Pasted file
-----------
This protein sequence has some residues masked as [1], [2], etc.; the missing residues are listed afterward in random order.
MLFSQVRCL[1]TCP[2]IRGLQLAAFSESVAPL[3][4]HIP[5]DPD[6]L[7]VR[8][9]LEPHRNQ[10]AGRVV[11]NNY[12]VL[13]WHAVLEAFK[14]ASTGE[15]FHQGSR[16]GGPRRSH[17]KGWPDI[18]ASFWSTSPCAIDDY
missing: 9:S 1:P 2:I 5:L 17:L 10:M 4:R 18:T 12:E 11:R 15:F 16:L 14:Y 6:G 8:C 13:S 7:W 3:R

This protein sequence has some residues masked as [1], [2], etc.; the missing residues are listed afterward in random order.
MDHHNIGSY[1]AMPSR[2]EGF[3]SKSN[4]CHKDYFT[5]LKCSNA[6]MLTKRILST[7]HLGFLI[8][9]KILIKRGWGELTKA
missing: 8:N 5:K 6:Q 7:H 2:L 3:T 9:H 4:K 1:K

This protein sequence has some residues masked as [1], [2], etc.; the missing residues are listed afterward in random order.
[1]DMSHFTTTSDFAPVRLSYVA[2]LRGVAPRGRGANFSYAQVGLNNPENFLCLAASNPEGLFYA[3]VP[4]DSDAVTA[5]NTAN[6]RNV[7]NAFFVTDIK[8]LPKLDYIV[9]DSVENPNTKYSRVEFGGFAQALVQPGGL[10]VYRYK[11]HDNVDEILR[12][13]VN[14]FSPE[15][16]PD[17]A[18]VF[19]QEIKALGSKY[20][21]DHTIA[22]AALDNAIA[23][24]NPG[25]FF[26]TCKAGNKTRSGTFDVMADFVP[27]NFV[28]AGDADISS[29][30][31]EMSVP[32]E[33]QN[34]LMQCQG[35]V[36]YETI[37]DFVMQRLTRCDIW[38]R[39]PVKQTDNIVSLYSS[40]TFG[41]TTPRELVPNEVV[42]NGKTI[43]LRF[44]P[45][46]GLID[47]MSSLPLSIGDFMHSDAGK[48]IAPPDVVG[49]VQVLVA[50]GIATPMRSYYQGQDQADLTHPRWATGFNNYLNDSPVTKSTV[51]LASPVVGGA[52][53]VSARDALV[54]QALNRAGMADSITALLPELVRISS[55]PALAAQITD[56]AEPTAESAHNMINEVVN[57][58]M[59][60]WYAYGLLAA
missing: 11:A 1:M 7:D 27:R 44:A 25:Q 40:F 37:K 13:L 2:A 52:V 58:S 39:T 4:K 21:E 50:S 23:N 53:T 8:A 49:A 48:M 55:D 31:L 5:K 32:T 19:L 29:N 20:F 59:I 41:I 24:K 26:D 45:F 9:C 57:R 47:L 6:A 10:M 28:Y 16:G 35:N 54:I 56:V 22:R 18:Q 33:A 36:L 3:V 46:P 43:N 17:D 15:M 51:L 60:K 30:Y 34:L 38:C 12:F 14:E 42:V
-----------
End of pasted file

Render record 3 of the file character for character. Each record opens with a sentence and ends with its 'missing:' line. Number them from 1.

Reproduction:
This protein sequence has some residues masked as [1], [2], etc.; the missing residues are listed afterward in random order.
[1]DMSHFTTTSDFAPVRLSYVA[2]LRGVAPRGRGANFSYAQVGLNNPENFLCLAASNPEGLFYA[3]VP[4]DSDAVTA[5]NTAN[6]RNV[7]NAFFVTDIK[8]LPKLDYIV[9]DSVENPNTKYSRVEFGGFAQALVQPGGL[10]VYRYK[11]HDNVDEILR[12][13]VN[14]FSPE[15][16]PD[17]A[18]VF[19]QEIKALGSKY[20][21]DHTIA[22]AALDNAIA[23][24]NPG[25]FF[26]TCKAGNKTRSGTFDVMADFVP[27]NFV[28]AGDADISS[29][30][31]EMSVP[32]E[33]QN[34]LMQCQG[35]V[36]YETI[37]DFVMQRLTRCDIW[38]R[39]PVKQTDNIVSLYSS[40]TFG[41]TTPRELVPNEVV[42]NGKTI[43]LRF[44]P[45][46]GLID[47]MSSLPLSIGDFMHSDAGK[48]IAPPDVVG[49]VQVLVA[50]GIATPMRSYYQGQDQADLTHPRWATGFNNYLNDSPVTKSTV[51]LASPVVGGA[52][53]VSARDALV[54]QALNRAGMADSITALLPELVRISS[55]PALAAQITD[56]AEPTAESAHNMINEVVN[57][58]M[59][60]WYAYGLLAA
missing: 11:A 1:M 7:D 27:R 44:A 25:Q 40:F 37:K 13:L 2:A 52:V 58:S 39:T 4:K 21:E 50:S 23:N 53:T 8:A 49:A 48:M 55:D 31:L 5:K 32:T 19:L 29:N 20:F 59:I 41:I 24:K 26:D 45:F 9:C 57:R 47:L 6:A 10:M 28:Y 16:G 35:N 54:I 56:V 22:R 18:Q 33:A 36:L 3:V 46:P 43:N 17:D 15:M 51:L 60:K 30:Y 34:L 38:C 12:F 14:E 42:V